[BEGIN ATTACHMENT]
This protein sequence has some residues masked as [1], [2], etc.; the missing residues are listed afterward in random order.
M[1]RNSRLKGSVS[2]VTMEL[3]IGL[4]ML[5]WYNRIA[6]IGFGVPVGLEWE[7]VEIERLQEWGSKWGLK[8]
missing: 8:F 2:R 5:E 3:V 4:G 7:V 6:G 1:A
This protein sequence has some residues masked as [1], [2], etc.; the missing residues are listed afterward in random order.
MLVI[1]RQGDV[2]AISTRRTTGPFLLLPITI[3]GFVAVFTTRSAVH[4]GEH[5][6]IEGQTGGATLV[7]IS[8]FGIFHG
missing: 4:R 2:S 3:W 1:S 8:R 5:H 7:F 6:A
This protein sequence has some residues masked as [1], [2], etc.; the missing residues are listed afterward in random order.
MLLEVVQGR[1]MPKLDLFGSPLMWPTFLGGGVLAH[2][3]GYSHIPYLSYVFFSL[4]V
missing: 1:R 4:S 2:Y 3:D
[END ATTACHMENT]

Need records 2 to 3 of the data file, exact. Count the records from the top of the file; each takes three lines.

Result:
This protein sequence has some residues masked as [1], [2], etc.; the missing residues are listed afterward in random order.
MLVI[1]RQGDV[2]AISTRRTTGPFLLLPITI[3]GFVAVFTTRSAVH[4]GEH[5][6]IEGQTGGATLV[7]IS[8]FGIFHG
missing: 4:R 2:S 3:W 1:S 8:R 5:H 7:F 6:A
This protein sequence has some residues masked as [1], [2], etc.; the missing residues are listed afterward in random order.
MLLEVVQGR[1]MPKLDLFGSPLMWPTFLGGGVLAH[2][3]GYSHIPYLSYVFFSL[4]V
missing: 1:R 4:S 2:Y 3:D